What are the changes made in the Law of Ukraine “On Human Protection against Impact of Radiation”

In May, the Verkhovna Rada of Ukraine passed bill No. 5550-d “On Amending Some Laws of Ukraine on Nuclear Energy Use” in the first reading. The bill envisages bringing the Ukrainian legislation in compliance with European and international safety standards in the sphere of nuclear energy use. The bill of the State Nuclear Regulatory Inspectorate of Ukraine (SNRIU) was submitted to the parliament one year ago and it aims to strengthen human protection against the effects of radiation. The adoption of bill No. 5550-d will allow Ukraine to implement important measures on radiation protection of the public and personnel and will allow the national radiation protection system to be brought to European practice and legislation.

We talked to Ruslana Tripailo, SNRIU Deputy Chairperson and encourager of the bill on amendments, about the importance of movement towards an appropriate legislation for the control and regulation of equipment used in X-ray diagnostics and radiotherapy, arrangement of perfect monitoring of dose loads on patients for its optimization and regulation of nuclear and radiation safety issues regarding the reduction of risks from long-term exposure by radon products.

Ruslana Tripailo
SNRIU Deputy Chairperson

– Currently, according to the Basic Health and Radiation Safety Rules of Ukraine, individual dosimetric monitoring (IDM) is obligatory for workers whose radiation dose may exceed half the annual dose limit or for women under the age of 45 years. According to the approved amendments, the dose limit is introduced for trainees and students who work with radiation sources during internship and training. Will the dose monitoring be obligatory for them?

– Yes, this is the objective of the bill that is to ensure radiation protection of trainees and students on the same level as personnel through mandatory dosimetric monitoring of their exposure doses during training, internship or other educational processes involving radiation sources. The assignment of trainees and students to persons subject to occupational exposure in no way applies to them main exposure dose limits specified by the Law of Ukraine “On Human Protection against Impact of Radiation” (20 mSv of effective exposure dose per year).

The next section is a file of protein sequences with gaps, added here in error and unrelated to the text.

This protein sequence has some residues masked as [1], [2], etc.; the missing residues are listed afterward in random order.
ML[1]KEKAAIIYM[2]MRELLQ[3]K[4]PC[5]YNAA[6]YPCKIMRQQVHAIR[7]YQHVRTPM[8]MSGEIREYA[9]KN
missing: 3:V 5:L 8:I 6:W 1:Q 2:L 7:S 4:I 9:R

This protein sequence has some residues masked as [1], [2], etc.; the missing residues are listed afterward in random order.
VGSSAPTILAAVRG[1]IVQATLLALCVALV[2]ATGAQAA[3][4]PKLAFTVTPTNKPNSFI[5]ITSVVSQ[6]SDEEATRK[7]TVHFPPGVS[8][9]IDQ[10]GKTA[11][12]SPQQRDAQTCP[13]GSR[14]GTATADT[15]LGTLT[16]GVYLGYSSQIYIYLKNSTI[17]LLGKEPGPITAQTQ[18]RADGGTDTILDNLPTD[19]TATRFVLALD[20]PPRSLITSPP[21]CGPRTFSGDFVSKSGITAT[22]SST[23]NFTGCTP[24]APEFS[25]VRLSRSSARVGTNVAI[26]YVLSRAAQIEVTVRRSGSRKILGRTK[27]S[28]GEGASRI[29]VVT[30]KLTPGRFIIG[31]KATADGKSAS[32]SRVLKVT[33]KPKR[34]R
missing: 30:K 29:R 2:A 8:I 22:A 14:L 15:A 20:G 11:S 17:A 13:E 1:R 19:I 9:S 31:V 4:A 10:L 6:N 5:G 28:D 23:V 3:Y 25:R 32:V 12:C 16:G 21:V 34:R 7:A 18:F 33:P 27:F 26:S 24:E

The bill assumes that the main exposure dose limits of trainees and students should not exceed two millisieverts of effective exposure dose per year. The adoption of the bill will force educational institutions to control the individual exposure doses received by trainees and students and to optimize their protection to reduce risks of negative impact of radiation on their health. On the other hand, the bill will ensure the revision of outdated health and safety rules and standards that do not meet current international system of protection and European legislation regarding radiation protection of this category of people.

– In the amendments to the Law, the function of developing and approving an action plan on reducing exposure of the public by radon and its fission products was added to the duties of the Cabinet of Ministers of Ukraine, ministers and other central executive bodies on human protection against radiation. In your opinion, which issues should such a plan include? What should be done first?

– The action plan on reducing exposure of the public by radon and its fission products should include the following priority measures:

  • Mapping of each administrative and territorial unit of Ukraine and creation of a map of radon concentrations by types of buildings, soils, landscapes, etc. The results of mapping should be the basis for the planning of targeted preventive anti-radon measures;
  • Measurements of radon concentrations in rooms (residential, public, office);